Americans viewed Hurricane Maria as if it was happening in another country
Hurricane Maria may have killed more than 4,600 Americans in Puerto Rico, according to a recent academic report, but Americans paid a lot less attention to the storm compared to storms of similar or even lesser magnitude.
In the aftermath of Maria, a number of polls were taken to judge just how closely Americans were paying attention to the devastation and recovery efforts. After the storm hit in late September, a study by non-gold standard pollster YouGov found that only 27% were following news about the effects of Hurricane Maria very closely. To put that in some perspective, the same poll found that 43% and 39% of Americans respectively were very closely following news about the less deadly Hurricane Irma and Hurricane Harvey respectively.
Both Harvey and Irma hit hardest in the continental US.
In November 2017, just 22% of Americans told gold-standard pollsters at the Kaiser Family Foundation that they were “following news about rebuilding and recovery efforts in Puerto Rico after Hurricane Maria” very closely. That wasn’t much more than the 15% of Americans who said they weren’t following it “at all closely”.
The lack of attention paid to Maria is unusual for a major hurricane (category 3 or higher at its peak) that harmed Americans. Take a look at these polls or average of polls that were taken by the gold standard Kaiser Family Foundation or Pew Research Center in the aftermath of previous powerful hurricanes. In every instance, more Americans were paying very close attention than they were to news about Maria.
- Hugo (1989): 60% were paying very close attention.
- Andrew (1992): 66% were paying very close attention.
- Georges (1998): 43% were paying very close attention.
- Mitch (1998): 36% were paying very close attention.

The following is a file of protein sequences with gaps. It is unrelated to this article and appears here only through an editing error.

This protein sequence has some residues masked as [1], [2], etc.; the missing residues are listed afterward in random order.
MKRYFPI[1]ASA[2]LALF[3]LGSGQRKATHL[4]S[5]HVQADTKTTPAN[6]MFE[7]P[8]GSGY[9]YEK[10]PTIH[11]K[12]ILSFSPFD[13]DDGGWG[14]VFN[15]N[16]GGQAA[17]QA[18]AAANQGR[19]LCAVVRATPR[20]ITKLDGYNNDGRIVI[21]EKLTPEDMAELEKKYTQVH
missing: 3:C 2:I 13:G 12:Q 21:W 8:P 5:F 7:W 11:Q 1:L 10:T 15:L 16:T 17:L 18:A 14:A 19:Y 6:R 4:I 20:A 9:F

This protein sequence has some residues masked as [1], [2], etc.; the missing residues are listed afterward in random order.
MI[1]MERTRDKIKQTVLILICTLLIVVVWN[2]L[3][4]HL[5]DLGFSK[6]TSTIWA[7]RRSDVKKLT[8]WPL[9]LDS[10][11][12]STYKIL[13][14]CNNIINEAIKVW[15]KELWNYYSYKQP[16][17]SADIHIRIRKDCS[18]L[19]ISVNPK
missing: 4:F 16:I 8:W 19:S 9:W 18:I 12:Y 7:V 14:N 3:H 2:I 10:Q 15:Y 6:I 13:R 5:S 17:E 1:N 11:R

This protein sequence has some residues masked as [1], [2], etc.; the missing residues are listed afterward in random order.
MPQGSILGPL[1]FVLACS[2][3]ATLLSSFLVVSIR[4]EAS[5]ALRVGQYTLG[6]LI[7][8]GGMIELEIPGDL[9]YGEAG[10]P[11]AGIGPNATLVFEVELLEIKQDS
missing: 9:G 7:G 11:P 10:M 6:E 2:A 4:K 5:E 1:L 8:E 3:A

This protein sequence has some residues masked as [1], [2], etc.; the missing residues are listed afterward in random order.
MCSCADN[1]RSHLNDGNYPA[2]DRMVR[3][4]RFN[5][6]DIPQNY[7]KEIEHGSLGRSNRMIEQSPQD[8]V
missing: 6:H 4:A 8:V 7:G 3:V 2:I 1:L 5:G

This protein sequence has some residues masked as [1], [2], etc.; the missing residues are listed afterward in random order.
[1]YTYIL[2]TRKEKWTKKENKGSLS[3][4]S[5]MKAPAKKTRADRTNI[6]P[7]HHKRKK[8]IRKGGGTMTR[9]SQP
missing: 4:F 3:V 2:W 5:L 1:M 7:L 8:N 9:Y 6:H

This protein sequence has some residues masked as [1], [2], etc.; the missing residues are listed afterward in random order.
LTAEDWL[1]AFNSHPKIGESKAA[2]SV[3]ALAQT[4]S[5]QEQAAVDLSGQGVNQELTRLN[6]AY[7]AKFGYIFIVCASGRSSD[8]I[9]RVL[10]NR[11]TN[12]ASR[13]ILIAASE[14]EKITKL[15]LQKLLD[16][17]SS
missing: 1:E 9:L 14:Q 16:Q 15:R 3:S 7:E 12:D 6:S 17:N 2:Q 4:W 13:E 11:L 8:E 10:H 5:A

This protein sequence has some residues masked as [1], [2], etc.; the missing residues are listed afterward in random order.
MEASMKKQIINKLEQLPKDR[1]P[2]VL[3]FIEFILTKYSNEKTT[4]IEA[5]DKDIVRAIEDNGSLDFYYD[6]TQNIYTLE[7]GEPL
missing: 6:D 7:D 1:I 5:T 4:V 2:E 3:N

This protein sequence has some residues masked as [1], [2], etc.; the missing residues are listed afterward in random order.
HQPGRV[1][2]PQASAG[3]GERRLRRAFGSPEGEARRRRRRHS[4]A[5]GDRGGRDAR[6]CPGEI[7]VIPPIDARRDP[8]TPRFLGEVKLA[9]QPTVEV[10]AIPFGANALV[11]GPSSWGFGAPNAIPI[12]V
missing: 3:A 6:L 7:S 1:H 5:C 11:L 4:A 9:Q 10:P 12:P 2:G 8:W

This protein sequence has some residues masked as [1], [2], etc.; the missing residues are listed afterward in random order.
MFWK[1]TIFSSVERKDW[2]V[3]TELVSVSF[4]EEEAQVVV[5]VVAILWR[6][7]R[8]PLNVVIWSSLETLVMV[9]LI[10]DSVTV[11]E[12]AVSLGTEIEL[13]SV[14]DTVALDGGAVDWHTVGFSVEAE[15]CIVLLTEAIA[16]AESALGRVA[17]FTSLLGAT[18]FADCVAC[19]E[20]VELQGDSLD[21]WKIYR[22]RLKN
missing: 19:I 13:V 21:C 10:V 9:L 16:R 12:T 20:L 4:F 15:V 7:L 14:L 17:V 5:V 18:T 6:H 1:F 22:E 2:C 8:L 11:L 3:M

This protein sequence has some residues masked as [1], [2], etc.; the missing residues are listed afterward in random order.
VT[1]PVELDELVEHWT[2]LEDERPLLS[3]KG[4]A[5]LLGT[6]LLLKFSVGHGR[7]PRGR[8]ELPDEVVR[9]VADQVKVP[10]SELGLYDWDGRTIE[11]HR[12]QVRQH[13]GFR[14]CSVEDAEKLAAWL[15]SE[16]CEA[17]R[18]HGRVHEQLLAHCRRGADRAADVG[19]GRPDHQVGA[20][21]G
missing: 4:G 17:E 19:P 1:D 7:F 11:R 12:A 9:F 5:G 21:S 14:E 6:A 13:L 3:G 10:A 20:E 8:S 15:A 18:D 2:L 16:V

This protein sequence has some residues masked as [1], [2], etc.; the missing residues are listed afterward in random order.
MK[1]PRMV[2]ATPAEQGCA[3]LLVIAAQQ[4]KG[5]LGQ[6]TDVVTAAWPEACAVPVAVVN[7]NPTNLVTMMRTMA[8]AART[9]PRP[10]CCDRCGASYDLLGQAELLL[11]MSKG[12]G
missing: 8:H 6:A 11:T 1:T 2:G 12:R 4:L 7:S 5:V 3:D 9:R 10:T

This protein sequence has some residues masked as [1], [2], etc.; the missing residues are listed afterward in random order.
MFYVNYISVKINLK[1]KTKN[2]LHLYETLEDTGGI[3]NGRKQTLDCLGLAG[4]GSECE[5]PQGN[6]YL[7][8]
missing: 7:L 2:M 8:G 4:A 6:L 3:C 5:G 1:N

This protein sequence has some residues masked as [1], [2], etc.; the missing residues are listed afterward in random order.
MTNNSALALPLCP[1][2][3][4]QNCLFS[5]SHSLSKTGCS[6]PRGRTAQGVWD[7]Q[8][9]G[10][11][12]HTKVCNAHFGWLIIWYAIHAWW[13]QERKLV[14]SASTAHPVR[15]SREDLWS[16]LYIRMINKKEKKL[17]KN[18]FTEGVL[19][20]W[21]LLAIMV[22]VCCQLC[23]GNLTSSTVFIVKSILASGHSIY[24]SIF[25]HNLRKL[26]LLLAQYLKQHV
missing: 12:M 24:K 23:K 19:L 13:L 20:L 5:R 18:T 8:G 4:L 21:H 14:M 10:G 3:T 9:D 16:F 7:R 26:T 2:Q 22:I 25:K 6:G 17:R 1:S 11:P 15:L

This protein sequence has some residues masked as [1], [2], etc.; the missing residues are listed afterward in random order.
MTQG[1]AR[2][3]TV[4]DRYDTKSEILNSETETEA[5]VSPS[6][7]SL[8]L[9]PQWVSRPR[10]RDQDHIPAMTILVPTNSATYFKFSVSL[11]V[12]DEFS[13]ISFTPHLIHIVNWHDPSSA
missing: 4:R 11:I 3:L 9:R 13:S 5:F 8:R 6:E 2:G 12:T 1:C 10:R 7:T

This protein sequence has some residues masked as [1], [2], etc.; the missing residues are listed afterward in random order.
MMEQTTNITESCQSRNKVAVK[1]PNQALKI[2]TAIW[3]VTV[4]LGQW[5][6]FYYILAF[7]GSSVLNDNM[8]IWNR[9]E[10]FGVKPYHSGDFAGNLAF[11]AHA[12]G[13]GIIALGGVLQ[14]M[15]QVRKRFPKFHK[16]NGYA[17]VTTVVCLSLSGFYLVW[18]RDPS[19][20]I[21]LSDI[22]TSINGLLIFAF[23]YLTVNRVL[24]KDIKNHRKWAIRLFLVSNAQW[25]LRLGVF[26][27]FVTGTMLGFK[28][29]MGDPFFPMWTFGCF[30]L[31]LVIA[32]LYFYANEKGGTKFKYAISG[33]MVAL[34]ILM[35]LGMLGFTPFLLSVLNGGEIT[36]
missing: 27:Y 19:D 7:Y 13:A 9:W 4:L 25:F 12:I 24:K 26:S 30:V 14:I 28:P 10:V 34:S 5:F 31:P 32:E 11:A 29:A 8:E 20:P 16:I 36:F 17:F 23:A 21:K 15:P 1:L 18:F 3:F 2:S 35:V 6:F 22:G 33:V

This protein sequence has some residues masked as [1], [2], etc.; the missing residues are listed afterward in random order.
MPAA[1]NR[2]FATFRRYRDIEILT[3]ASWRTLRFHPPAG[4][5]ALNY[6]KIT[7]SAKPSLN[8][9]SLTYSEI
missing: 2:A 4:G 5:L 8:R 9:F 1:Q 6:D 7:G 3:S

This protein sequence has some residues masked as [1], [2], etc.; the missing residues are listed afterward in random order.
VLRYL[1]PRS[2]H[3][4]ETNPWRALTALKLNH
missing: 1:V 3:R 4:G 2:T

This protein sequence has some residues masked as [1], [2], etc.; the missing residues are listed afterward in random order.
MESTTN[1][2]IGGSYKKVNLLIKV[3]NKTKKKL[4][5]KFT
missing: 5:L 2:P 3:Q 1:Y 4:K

- Floyd (1999): 45% were paying very close attention.
- Isabel (2003): 47% were paying very close attention.
- Katrina (2005): 70% were paying very close attention.
- Wilma (2005): 34% were paying very close attention.
- Gustav (2008): 37% were paying very close attention.
- Ike (2008): 46% were paying very close attention.
- Irene (2011): 42% were paying very close attention.
- Sandy (2012): 50% were paying very close attention.
- Matthew (2016): 37% were paying very close attention.
Many of these storms were deserving of the attention they received. Sandy ravaged the New York City metropolitan area. Andrew is one of the few storms that was at category 5 status when it made landfall. Katrina altered the history of New Orleans.
Maria’s death toll, though, was higher than every hurricane but one in recorded history for causing most Americans fatalities in US history. It’s more than double the number killed in Hurricane Katrina in 2005.
The lack of attention to Maria is no doubt because many Americans don’t see Puerto Ricans as citizens of their country.
Back in 1993, 46% of Americans said Puerto Ricans were either not citizens or weren’t sure, in a CNN poll. A non-gold standard Morning Consult poll taken in September 2017 still found a little less than half of Americans didn’t know Puerto Ricans were citizens.
The percentage of Americans who recognized the Puerto Ricans as US Citizens did rise after all the news about how Maria devastated Puerto Rico. Still, nearly a quarter of Americans either didn’t know or said Puerto Ricans were not citizens in an October 2017 Kaiser Family Foundation poll. And even with that increased knowledge base, just 22% of Americans said they were paying very close attention to what was occurring in Puerto Rico with regards to Maria.
That’s why it is perhaps not surprising that the amount of attention paid by Americans looks more like it would for a storm that didn’t hit the US than one that did. For example, 18% paid very close attention to Hurricane Dean, which impacted Mexico in 2007, and 28% paid very close attention to Hurricane Earl, which did not make landfall in the US but slightly-impacted the eastern seaboard in 2010.